Diamond Manufacturing

Diamond cutting: Considerably more talent and expertise is necessary for diamond cutting than that required of the colored stone factor. In order to successfully cut diamonds one must be able to look at a piece of rough and determine its crystallographic axes. This knowledge is then used in choosing the best cut to use, as well as in orienting and cutting the various facets, which must be ground in different directions on the lap, depending on their variable hardness.


The cutters must be adept at getting maximum yield while still retaining good brilliance. A 1-2% difference in yield would be small potatoes for most colored gem cutters, but in the case of a diamond, many dollars could hinge on it.


A "natural", a small unpolished area left on the girdle of a diamond, far from being a blemish, is a considered a sign of superior cutting--> meaning that the cutter has gotten the biggest stone possible from a particular piece of rough. In today's diamond cutting industry computerized angle analysis, and computer-assisted design (CAD), is often used to help cutters maximize yields.


In order to get the highest yields, most diamonds are cut with slight to moderate deviations from the "ideal" proportions, resulting in some loss of brilliance and/or dispersion. There are diamond cutting firms, though, which specialize in "ideal cut" diamonds. These stones are, on average, at least 10% more expensive per carat than "run of the mill" diamonds. In truth, only a well-trained eye can detect these subtle differences in proportions, dispersion and brilliance, but as with any product, there are those who are eager to have the "very best", and quite are willing to pay extra for it.


The equipment used in diamond cutting is heavy duty, reflecting the tremendous forces and long periods of time necessary to cut and polish this hardest of all materials. The lap, called a "scaife", is made of cast iron, and revolves at about 3000 rpm. Diamond "bort", in oil, is used for cutting and polishing. The stone is held by a "tang" which is a claw-like mechanism (no adhesive could withstand the intense heat generated by cutting).


The cutting and polishing process is really one of simple (but painstaking) abrasion as the tiny diamond crystals in the oil, being forced against the rough with great speed and pressure, successively wear away minute bits of diamond from the surface, gradually making it more smooth and uniform. Because the bort particles are randomly oriented, there are always at least some whose exposed crystal faces are harder than the surface to be polished (this is true as long as the diamond has been properly oriented for cutting to begin with--> its own hardest crystallographic axis cannot be directly parallel to any facet.)


The directions in which a diamond can be polished are called its "grain" and there are three basic types of rough (and many variations on those) each with a different pattern of grain directions. During the cutting process, as the different grain areas are brought to the scaife, the direction of the polishing must be altered. Twinning in diamonds can greatly complicate the cutting process, as there will be an overlapping of harder and softer axes. Only a few firms specialize in cutting twinned crystals.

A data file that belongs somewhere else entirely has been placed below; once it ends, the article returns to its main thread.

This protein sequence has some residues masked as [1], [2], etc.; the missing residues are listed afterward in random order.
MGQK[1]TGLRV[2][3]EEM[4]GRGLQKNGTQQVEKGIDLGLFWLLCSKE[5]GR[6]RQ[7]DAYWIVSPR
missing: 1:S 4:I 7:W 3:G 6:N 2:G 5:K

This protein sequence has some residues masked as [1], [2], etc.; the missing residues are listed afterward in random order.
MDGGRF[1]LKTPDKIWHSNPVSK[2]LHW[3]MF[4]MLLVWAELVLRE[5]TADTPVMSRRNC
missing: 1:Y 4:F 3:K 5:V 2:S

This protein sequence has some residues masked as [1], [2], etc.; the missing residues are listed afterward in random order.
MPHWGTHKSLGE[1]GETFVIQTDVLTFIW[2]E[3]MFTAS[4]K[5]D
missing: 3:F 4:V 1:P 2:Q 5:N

Diamond cutting centers in New York, Bombay, Antwerp, and Tel Aviv produce the large majority of the world's diamond gems.

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Although there certainly are "master" cutters who can start with a piece of diamond rough, and go through all the steps to produce a finished gem; in the commercial world of diamond production, the process is usually divided into stages, each of which is accomplished by a specialist in that part of cutting.


1) Marking: The "marker" studies and then marks the rough to direct the removal of inclusions, and indicate how the piece should be cleaved or sawn. For large, extremely valuable pieces, this stage may take weeks or months.

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2) Cleaving and/or sawing: Although most of us can picture that tense moment when the "cleaver" swings his mallet and strikes the wedge that will separate a diamond along its cleavage plane, in reality, few diamonds are cleaved today. The average piece of rough is sawn (by diamond blade or laser) into suitably sized and shaped pieces by the "sawyer". Cleaving is still important with large rough however.

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3) Bruting: The job of the "bruter" is to create the face up outline of the gem: round, oval, marquis, etc. The time-honored technique for doing this involves using one diamond to grind another and is done mostly by eye using a lathe-like apparatus. When bruting is done with too much force, or too much heat is allowed to build up, tiny whisker-like feathers can be seen around the girdle of the stone. This is a blemish called a "bearded girdle".

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4 & 5) Blocking & Brillianteering: The "blocker's" job is to create the basic shape and proportions of the gem by cutting the table and culet as well as the crown and pavilion main facets. The "brillianteer" (the cutting superstar), traditionally puts in the stars, and the crown and pavilion bezel facets, each one of which may require subtle adjustments of angle, direction and size, depending on the grain pattern of the individual stone, its inclusions, and the desired cut.
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The Faceting Process

Faceting is the newest of the major lapidary crafts. Historically, we don't find the first faceted gems until the 14th century and faceted diamonds don't make an appearance until the 16th century. The earliest cuts were done by hand, and had just a few facets. An example of an early, but still occasionally used cut, is the rose cut, which was often chosen for early diamond jewelry. The rose cut has a flat bottom like a cabochon, with a series of facets rising to form a dome or apex.
Several hundred years ago the jamb peg faceting machine came into use, and faceting, as we recognize it today, began. In order to cut facets on a gem in an organized manner that results in a precise arrangement, three factors must be controlled:

 

1) The angle of the cut
2) The depth of the cut and